Deutsche Banks’s Binky Chadha argues that the 10-year US real bond yield, at 0.3%, is significantly below the level suggested by GDP growth, at around 2.5%, as a consequence of the currently very easy monetary policy setting. He thinks Fed communications around a June rate hike could lead to a notable re-pricing of the US real bond yield. Deutsche clients can read the full note via the bank’s research portal.
The USD has fallen despite two rate hikes since December, and has reversed most of its ‘Trump bump.’ The market appears in a mood to be looking for a reversion to the mean in exchange rates, writes Greg Gibbs of Amplifying Global FX. Another factor maybe that the market is aware that the US administration and the Fed appear to prefer a weaker USD and this may be detracting from its performance, even as USD rates rise. At some point, the under-performance in the USD relative to its improved yield advantage should end. Gibbs explains how and why. Gibb’s research can be viewed on the SmartKarma platform.
Standard Chartered’s chief economist Marios Maratheftis writes a regular note entitled ‘’Thinking Out Loud.’’ In this week’s edition he argues that markets are too optimistic, if not complacent, when it comes to the US reflation trade. That’s because there will be no infrastructure boom, just wider deficits. Meanwhile FOMC hikes and a stronger dollar could lead to slower growth in 2018. SC clients can view the full note on the bank’s research portal.
In this tactical equity asset allocation piece Longview chief strategist Chris Watling sets out his ‘final flurry’ thesis which suggests investors err on the side of an OW equities position. This ”final flurry” is often the most euphoric part of a bull market, argues Watling. Longview combine that idea with another thesis they think is central to the way one should view markets at the moment. This is their ”money velocity” thesis, which if they are correct, would see a continued classic asset allocation switch out of bonds and into equities. The piece can be purchased on AlphaExchange. Alternatively contact the provider directly.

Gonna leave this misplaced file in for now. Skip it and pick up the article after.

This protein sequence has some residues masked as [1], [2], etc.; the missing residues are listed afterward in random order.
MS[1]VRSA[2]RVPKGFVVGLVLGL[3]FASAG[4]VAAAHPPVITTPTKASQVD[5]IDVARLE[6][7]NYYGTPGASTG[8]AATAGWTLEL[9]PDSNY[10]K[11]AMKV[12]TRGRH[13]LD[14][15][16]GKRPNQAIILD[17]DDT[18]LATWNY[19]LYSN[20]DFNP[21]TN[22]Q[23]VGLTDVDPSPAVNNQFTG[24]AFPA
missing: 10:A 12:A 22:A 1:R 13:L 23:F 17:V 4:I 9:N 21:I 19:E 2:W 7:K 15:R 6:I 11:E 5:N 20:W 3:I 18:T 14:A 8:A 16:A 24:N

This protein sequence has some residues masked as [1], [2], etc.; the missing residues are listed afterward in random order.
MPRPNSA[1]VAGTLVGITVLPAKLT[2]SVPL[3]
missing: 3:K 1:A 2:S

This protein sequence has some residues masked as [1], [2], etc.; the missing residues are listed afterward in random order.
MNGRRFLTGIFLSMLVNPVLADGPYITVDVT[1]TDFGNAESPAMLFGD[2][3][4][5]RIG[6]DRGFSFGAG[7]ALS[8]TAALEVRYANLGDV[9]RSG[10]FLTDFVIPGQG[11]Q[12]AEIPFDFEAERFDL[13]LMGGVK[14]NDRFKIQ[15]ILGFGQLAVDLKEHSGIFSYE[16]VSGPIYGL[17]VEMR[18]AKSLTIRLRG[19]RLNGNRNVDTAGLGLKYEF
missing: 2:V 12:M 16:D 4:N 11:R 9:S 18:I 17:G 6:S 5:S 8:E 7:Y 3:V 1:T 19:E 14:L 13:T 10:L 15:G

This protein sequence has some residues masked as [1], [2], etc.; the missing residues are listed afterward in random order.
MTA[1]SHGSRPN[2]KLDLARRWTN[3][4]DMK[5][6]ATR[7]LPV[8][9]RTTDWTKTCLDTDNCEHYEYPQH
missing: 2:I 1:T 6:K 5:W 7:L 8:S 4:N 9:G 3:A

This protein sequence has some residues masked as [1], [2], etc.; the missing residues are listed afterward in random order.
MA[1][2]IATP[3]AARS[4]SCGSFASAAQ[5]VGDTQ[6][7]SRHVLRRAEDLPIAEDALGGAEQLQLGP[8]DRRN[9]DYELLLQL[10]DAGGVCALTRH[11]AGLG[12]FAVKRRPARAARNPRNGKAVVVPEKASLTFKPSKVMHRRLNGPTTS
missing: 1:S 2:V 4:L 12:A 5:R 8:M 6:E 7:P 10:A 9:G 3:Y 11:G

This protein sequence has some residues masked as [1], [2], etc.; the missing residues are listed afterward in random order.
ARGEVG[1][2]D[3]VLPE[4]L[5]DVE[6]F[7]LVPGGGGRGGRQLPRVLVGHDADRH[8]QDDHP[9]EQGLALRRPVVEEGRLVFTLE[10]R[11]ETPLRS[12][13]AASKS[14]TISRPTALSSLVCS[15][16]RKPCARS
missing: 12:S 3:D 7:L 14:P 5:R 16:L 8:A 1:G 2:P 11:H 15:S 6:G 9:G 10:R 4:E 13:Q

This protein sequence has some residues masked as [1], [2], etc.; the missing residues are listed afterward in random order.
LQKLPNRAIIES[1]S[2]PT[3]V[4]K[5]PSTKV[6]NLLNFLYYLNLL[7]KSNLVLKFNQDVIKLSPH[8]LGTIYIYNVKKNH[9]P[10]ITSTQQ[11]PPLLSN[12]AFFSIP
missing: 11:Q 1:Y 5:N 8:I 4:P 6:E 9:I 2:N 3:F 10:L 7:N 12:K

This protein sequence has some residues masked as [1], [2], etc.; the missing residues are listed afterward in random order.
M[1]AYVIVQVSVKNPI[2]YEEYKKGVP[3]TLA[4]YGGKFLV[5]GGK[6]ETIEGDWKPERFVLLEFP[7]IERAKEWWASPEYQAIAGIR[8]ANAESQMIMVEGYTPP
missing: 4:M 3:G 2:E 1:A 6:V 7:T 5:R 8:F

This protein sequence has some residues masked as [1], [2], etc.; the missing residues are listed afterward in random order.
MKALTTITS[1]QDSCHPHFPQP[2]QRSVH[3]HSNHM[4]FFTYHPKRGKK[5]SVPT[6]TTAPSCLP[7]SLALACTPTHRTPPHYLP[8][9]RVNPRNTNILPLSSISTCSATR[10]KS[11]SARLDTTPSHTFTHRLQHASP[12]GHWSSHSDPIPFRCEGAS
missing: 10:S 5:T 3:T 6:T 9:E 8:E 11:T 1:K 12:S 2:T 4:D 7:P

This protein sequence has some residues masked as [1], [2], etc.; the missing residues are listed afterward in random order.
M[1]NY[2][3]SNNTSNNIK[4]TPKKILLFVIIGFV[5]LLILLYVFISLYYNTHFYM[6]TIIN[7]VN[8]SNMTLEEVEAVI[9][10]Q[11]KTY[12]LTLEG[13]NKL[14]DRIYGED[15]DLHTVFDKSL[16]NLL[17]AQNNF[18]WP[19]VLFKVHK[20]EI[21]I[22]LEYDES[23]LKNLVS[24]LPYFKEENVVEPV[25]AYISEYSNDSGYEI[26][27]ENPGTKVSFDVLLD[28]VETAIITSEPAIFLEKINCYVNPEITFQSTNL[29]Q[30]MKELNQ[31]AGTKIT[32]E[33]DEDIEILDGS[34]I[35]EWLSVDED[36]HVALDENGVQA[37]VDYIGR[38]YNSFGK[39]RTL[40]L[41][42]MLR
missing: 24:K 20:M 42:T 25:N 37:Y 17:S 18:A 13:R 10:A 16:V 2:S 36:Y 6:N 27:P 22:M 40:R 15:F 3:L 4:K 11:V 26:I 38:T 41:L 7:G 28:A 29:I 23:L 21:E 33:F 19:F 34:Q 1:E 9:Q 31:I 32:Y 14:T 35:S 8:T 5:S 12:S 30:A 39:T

UBS Evidence Lab provides UBS research analysts with rigorous primary research. The team conducts representative surveys of key sector decision-makers, mines the Internet, systematically collects observable data, and pulls information from other innovative sources. In their latest report they reveal the results of a survey they conducted with 600 eurozone corporates (of which 74% have investment in the UK) on how they assess political risk, what importance they attach to individual risk factors, and how they plan to react to the UK’s exit from the EU. The results are intriguing in that it appears UK Brexit risk is more front-of-mind than the French elections. UBS clients can view on UBS Neo.
While Goldman Sach’s Alain Durré does not expect populist parties to be in government following the upcoming EU elections, the observable fact is that populist parties (and their anti-immigration rhetoric) have already influenced – and will continue to influence – the position of mainstream parties on refugee and immigration issues. In this note assesses where we now stand on immigration flows into Europe, the short and long-term economic impact of immigration, and the political challenges that stem from refugee inflows. Goldman clients can view the full note on Goldman 360.